Why myringoplasty fails?

From Otolaryngology Online


Myringoplasty failure , Type I tympanoplasty failure


Myringoplasty is defined as the procedure where in an autologous graft material is used to patch a perforated ear drum. There are two accepted techniques involved in this procedure:

1. Overlay technique (On lay)

2. Underlay technique (Under lay)

Both these techniques have been followed for quite some years with consistent results.

Overlay technique:

is otherwise known as lateral graft tympanoplasty. In this technique skin is used as the grafting material. This procedure requires complete removal of all squamous epithelium from the entire outer surface of the drum head, the entire annular ligament, and the most inaccessible anterior sulcus. Skin is used to refashion neotympanum.

Underlay technique:

is otherwise known as medial graft tympanoplasty. This is the commonest type of myringoplasty performed. Temporalis fascia is used as the graft material, and is placed under the tympanomeatal flap which has been elevated. The tympanomeatal flap is then repositioned. The graft material lies medial to the ear drum. It is also tucked under the handle of malleus.

Common causes of myringoplasty failures include:

1. Upper air way infections

2. Type of surgical procedure

3. Type of tissue used to graft the perforation

4. Trapped epithelial seed cells post operatively

5. Overlay graft technique

Exposure of ear drum:

Adequate exposure of ear drum is a must before proceeding with surgery. Even though it is not necessary to see all areas of drum head in one view, different areas of drum should be seen by simple manipulation of position of the patient / microscope etc. In 5 - 10 % of patients there may be a prominent bulge in the anterior canal wall obscuring the anterior rim of the ear drum and the anterior portion of the annulus. Myringoplasty performed under these conditions may fail because the graft could medialize in the anterior recess area, which is a really deep area. Medialisation of graft is common in these conditions. This scenario can be prevented in these patients by elevation of Wright Guilford flap in these patients. This flap is raised from over the bulge of the anterior canal wall through an incision made circumferentially using a Rosen's knife about 7mm lateral to the ear drum. The skin and periosteum are elevated from the bony hump. In majority of these patients this procedure alone brings the anterior margin of the ear drum and anterior annulus tympanicus in to view. If still these structures are not visible then the bony hump can be shaved using a diamond burr.

Figure showing how a large anterior hump is being managed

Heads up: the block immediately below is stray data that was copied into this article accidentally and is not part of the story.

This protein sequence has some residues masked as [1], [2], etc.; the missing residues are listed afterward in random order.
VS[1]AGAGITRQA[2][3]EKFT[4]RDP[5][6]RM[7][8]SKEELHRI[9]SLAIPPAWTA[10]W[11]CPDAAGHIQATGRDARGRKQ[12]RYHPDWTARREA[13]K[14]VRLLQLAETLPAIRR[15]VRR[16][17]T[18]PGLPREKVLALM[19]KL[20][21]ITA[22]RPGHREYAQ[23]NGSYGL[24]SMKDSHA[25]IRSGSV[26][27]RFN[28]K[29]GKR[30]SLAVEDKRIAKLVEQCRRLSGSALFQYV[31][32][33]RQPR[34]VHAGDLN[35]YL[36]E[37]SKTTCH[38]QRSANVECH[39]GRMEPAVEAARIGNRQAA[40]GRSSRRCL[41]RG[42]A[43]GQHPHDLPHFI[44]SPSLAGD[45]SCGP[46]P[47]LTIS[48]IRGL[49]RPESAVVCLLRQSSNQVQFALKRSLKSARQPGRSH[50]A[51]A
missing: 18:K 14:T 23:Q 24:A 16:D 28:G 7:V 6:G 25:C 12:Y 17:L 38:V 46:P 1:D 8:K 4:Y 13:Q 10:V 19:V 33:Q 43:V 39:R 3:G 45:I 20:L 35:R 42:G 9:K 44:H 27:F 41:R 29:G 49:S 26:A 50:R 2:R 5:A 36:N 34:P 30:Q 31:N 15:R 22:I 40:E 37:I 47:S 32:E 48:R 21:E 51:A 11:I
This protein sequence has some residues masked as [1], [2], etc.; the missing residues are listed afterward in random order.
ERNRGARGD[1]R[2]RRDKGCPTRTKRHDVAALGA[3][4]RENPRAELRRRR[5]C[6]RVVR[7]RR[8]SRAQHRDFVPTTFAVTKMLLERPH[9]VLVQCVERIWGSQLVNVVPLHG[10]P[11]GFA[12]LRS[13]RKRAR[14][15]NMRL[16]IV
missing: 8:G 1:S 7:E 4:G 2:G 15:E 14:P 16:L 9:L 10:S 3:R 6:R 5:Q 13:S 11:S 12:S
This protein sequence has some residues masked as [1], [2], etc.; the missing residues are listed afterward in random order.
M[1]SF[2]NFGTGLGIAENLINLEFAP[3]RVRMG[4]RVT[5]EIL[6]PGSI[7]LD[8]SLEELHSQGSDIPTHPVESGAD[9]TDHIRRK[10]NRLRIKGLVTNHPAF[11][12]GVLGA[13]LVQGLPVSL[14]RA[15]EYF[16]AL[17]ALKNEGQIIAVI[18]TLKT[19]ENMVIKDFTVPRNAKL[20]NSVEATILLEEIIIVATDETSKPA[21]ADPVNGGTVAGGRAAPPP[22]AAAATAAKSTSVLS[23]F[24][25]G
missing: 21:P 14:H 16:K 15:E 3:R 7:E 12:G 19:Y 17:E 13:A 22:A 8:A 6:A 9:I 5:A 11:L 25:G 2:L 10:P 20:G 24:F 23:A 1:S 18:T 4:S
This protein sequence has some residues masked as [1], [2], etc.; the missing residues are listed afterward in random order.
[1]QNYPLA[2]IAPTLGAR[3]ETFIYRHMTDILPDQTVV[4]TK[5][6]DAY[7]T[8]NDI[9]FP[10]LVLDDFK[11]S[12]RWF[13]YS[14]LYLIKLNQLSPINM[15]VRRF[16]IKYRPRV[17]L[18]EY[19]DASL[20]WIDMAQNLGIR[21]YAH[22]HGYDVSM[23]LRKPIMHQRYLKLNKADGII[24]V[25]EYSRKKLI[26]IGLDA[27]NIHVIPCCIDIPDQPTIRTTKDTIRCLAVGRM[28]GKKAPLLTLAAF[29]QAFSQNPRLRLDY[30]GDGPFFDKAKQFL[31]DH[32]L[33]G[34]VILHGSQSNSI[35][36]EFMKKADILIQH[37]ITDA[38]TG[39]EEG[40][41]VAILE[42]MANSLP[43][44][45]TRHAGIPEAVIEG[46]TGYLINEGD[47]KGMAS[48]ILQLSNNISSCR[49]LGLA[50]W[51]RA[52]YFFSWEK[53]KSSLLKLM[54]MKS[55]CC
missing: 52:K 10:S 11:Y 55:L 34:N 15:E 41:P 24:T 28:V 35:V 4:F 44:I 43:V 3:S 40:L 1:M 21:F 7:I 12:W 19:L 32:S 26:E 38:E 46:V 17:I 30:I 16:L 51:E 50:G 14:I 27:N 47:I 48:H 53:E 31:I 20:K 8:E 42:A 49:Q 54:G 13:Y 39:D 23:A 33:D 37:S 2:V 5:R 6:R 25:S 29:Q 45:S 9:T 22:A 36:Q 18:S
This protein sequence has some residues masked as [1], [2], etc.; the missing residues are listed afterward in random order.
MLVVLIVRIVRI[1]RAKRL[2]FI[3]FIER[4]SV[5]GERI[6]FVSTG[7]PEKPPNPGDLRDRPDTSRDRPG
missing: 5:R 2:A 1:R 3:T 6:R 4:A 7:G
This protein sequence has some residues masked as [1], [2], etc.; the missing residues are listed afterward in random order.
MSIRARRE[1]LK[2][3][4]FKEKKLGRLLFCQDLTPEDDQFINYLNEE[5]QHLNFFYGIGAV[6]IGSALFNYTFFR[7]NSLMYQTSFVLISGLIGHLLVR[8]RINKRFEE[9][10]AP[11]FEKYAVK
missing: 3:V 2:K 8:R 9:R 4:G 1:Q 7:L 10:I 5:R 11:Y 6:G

Preparation of drum head before grafting:

For a successful underlay technique the drum head must be properly prepared for receiving the graft material (temporalis fascia in this case). This involves freshening the edges of the perforation. In fact a rim of ear drum tissue is removed around the perforation. The handle of malleus is identified, and if possible is freshened at this stage. If the perforation is small then this step will have to wait till the tympanomeatal flap is elevated. The under surface of the tympanic membrane must be scraped using a instrument called drum scraper. The aim is to create raw area on the undersurface of the ear drum facilitating a better graft take.

Drum scrapper
Myring 1.jpg

Presence of secondary pathology in the middle ear:

The following disorders of the middle ear can lead to graft rejection:

1. Tubal obstruction

2. Presence of cholesteatoma

3. Presence of tympanosclerosis

4. Presence of adhesions binding the handle of malleus to the promontory

5. Ossicular chain necrosis

Figure showing various causes of failure of myringoplasty

Positioning of graft:

In underlay technique of myringoplasty the graft must be positioned in such a way that it lies under the handle of malleus. The handle of malleus is exteriorised. This method prevents lateralisation of the graft due to pull by the migrating squamous epithelium. If it is inserted medial to the handle of the malleus this complication can be prevented.

Figure showing ear drum being pulled laterally due to migratory force of squmaous epithelium

The skin lining of the external canal must be preserved for better healing of the perforation. The attic area must be explored to rule out attic pathology like cholesteatoma.

The handle of malleus must be denuded off its mucosal covering, and it should be freed from adhesion if any with the promontory. This will increase the chances of graft take. Gelfoam packs must be placed in the middle ear cavity in order to enhance the nutritional status of the graft material, it also helps to prevent medialisation of the graft.